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Papers in Honor of Don D. Fowler
Death, Memory, and Veneration
Contributors to this landmark volume demonstrate that ancestor veneration was about much more than claiming property rights: the spirits of the dead were central to domestic disputes, displays of wealth, and power and status relationships. Case studies from China, Africa, Europe, and Mesoamerica use the evidence of art, architecture, ritual, and burial practices to explore the complex roles of ancestors in the past. Including a comprehensive overview of nearly two hundred years of anthropological research, The Archaeology of Ancestors reveals how and why societies remember and revere the dead. Through analyses of human remains, ritual deposits, and historical documents, contributors explain how ancestors were woven into the social fabric of the living.
In this book leading experts uncover and discuss archaeological topics and themes surrounding the long-term trajectory of camelid (llama and alpaca) pastoralism in the Andean highlands of South America. The chapters open up these studies to a wider world by exploring the themes of intensification of herding over time, animal-human relationships, and social transformations, as well as navigating four areas of recent research: the origins of domesticated camelids, variation in the development of pastoralist traditions, ritual and animal sacrifice, and social interaction through caravans. Andeanists and pastoral scholars alike will find this comprehensive work an invaluable contribution to their library and studies.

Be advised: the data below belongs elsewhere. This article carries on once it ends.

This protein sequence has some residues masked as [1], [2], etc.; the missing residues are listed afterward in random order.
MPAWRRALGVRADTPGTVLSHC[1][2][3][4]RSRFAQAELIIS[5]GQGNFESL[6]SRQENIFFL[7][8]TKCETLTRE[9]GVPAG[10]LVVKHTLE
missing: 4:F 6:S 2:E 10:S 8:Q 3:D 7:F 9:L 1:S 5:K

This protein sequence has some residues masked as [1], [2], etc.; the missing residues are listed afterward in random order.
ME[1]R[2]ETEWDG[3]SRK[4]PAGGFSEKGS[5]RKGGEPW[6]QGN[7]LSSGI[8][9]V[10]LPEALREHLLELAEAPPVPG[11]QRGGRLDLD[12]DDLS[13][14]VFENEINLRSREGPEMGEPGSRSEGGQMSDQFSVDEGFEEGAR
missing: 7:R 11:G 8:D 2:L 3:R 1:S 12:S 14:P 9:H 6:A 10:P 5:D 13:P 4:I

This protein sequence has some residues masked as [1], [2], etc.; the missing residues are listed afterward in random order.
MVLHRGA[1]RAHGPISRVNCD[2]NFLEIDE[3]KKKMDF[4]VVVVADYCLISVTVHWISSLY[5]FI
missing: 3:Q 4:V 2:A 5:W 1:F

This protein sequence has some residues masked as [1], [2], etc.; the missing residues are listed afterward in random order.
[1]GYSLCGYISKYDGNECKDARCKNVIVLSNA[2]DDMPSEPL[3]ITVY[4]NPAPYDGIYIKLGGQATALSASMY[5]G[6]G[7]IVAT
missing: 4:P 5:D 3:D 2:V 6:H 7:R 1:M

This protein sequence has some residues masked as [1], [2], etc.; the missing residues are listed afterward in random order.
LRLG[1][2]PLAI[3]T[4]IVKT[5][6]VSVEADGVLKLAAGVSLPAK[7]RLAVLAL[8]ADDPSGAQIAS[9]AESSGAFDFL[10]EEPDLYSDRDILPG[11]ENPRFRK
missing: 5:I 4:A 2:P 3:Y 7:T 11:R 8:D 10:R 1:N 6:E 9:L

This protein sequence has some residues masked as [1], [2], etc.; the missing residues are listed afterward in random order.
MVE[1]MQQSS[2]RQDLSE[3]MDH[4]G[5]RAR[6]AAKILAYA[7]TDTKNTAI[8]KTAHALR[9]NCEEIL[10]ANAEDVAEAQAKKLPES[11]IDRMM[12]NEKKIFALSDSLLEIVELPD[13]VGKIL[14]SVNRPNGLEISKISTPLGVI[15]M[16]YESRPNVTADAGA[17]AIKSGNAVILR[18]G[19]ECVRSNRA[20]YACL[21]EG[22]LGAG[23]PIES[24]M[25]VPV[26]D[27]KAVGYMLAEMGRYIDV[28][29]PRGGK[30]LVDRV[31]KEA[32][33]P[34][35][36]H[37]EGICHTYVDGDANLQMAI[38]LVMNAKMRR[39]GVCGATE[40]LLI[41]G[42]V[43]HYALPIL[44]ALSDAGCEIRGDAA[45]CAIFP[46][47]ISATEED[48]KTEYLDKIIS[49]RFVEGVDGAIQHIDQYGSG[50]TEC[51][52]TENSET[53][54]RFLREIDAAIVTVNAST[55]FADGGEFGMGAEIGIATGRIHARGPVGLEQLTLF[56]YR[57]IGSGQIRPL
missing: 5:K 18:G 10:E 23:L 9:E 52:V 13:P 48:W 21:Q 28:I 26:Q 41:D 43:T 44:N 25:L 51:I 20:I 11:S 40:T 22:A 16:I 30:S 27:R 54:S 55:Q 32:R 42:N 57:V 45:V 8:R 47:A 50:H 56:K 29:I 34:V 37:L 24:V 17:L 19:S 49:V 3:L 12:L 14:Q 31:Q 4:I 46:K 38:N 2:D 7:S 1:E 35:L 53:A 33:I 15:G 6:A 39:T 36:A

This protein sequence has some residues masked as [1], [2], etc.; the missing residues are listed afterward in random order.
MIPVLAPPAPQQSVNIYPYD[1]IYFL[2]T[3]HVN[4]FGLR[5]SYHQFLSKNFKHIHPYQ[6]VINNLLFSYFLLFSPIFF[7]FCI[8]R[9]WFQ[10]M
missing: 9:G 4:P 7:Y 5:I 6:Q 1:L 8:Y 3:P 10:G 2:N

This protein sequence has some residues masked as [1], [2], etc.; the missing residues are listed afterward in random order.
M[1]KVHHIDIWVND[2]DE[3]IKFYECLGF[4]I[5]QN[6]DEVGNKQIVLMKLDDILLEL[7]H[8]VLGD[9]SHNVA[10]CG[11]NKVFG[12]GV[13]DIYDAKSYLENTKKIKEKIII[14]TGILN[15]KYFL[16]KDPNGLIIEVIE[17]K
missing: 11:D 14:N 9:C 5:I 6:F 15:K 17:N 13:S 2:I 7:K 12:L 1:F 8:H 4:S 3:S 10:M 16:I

In the early twentieth century, an industrial salmon cannery thrived along the Fraser River in British Columbia. Chinese factory workers lived in an adjoining bunkhouse, and Japanese fishermen lived with their families in a nearby camp. Today the complex is nearly gone and the site overgrown with vegetation, but artifacts from these immigrant communities linger just beneath the surface.
In this groundbreaking comparative archaeological study of Asian immigrants in North America, Douglas Ross excavates the Ewen Cannery to explore how its immigrant workers formed a new cultural identity in the face of dramatic displacement. Ross demonstrates how some homeland practices persisted while others changed in response to new contextual factors, reflecting the complexity of migrant experiences. Instead of treating ethnicity as a bounded, stable category, Ross shows that ethnic identity is shaped and transformed as cultural traditions from home and host societies come together in the context of local choices, structural constraints, and consumer society.
Village Formation on the Pajarito Plateau, New Mexico
The essays in this volume summarize the results of new excavation and survey research in Bandelier, with special attention to determining why larger sites appear when and where they do, and how life in these later villages and towns differed from life in the earlier small hamlets that first dotted the Pajarito in the mid-1100s. Drawing on sources from archaeology, paleoethnobotany, geology, climate history, rock art, and oral history, the authors weave together the history of archaeology on the Plateau and the natural and cultural history of its Puebloan peoples for the four centuries of its pre-Hispanic occupation.
10,000 Years in the Saline Valley of Illinois